Why do plain old stockinette socks seem to take longer to get anywhere on than ones with a stitch pattern?  Or is it just me?  Realistically, I know these have only been on the needles since last Wednesday and didn’t get much love until the Hokie Jaywalkers were done.  I typically knit a pair of socks up in about 2 weeks, unless I am obsessively knitting nothing but the socks.  Still, it seems like I should have  more than 4 1/4 inches of leg done by now.  I think it’s the lack of landmarks on the way.  Sure, I have the stripe sequence, and I can always pull out a tape measure, but it’s not the same as 2 pattern repeats done, 3/4 of the way through the pattern repeat…  And maybe the lack of variety.  Even the Jaywalker socks, with their simple two row repeat and absence of milestones, seem to knit up quicker to me than stockinette.  I guess I should keep a pair of socks in a yarn best suited to stockinette (I’m trying to use up my stash of these and not add too many new ones) for times when I need dead simple portable knitting on top of my usual “in rotation” pair, but then, I’d have to buy another set of circulars and how many pairs of socks going at one time can I have before my head explodes and sock yarn comes pouring out.

Last, but not least, in the knitting quandary category, I am not so sure I’ll like the Mystery Stole as it was revealed on Friday.  It is asymmetrical, with the second end of the stole being wing shaped.  Now, I am not opposed to asymmetry on principle, and often find myself drawn to such items. But in this case, I’m not sure it is something I will like or use.  However, I’m not sure I want to just reject it out of hand.  To that end, my plan is to knit to the “put in a lifeline in case you want to rip back when you see where I’m going with this” point and then put it on hold until I see some finished shawls.  Plan B is to stop at that point and knit the exact same pattern again, then graft the two together.  This is how I’m leaning at the moment.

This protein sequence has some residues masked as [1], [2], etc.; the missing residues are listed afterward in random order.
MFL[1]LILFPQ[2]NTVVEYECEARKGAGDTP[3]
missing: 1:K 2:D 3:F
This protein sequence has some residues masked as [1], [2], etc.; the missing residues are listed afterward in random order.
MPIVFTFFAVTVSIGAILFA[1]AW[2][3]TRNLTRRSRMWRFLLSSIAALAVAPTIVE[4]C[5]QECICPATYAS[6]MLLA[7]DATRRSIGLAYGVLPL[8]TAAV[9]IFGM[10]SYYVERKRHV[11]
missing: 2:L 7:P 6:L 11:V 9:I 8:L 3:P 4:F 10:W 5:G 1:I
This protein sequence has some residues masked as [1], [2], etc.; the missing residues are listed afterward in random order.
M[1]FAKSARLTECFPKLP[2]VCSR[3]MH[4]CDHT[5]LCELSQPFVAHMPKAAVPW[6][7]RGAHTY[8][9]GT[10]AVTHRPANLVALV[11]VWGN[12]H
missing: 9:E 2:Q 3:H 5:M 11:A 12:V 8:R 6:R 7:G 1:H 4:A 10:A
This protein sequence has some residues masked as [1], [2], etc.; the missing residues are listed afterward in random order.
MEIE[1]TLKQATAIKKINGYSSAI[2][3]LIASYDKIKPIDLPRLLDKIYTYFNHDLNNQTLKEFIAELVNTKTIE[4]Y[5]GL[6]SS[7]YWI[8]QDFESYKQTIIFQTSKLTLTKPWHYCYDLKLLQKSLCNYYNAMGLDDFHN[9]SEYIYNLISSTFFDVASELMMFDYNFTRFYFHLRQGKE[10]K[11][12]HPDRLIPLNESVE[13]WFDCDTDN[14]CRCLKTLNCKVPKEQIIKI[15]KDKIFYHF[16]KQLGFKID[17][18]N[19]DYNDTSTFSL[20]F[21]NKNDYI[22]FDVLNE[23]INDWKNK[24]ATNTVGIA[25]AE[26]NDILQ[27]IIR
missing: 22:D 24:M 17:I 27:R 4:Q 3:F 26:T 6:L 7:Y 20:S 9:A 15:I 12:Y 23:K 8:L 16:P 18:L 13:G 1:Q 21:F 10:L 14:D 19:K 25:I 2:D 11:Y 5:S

The corrollary to this is that once I get to my designated stopping point with this, and done with the yoke of my raglan, I’m casting on the Bee shawl.  The yarn is already wound and ready to go.


Posted in Cable-Down Raglan, Dish Rag Tag, mystery stole 3, summer of socks | 1 Comment »

Hokie Jaywalkers and Afterthought Heels

Posted by notthatkat on August 2, 2007

Hokie Jaywalkers

The Hokie Jaywalkers are finished!  They came out great, and I think they look really good in the Jaywalker chevron effect.

Hokie Jaywalkers

Didn’t Scout do  a great job with the colors?  Now I am all set for football season.


Pattern: Jaywalker by Grumperina

Yarn: Scout’s Swag Superwash/Nylon custom dyed Hokies colorway

Needles:  2.75mm (US2) 16 inch circulars (2 socks/2 circs, per usual)

Started:  July 18

Finished: August 2

Mods: Worked toe up with afterthought heels.

Afterthought heels:

I wanted to say a little something about how to put in afterthought heels.  If you remember (or you just joined in) this:

Heel Placement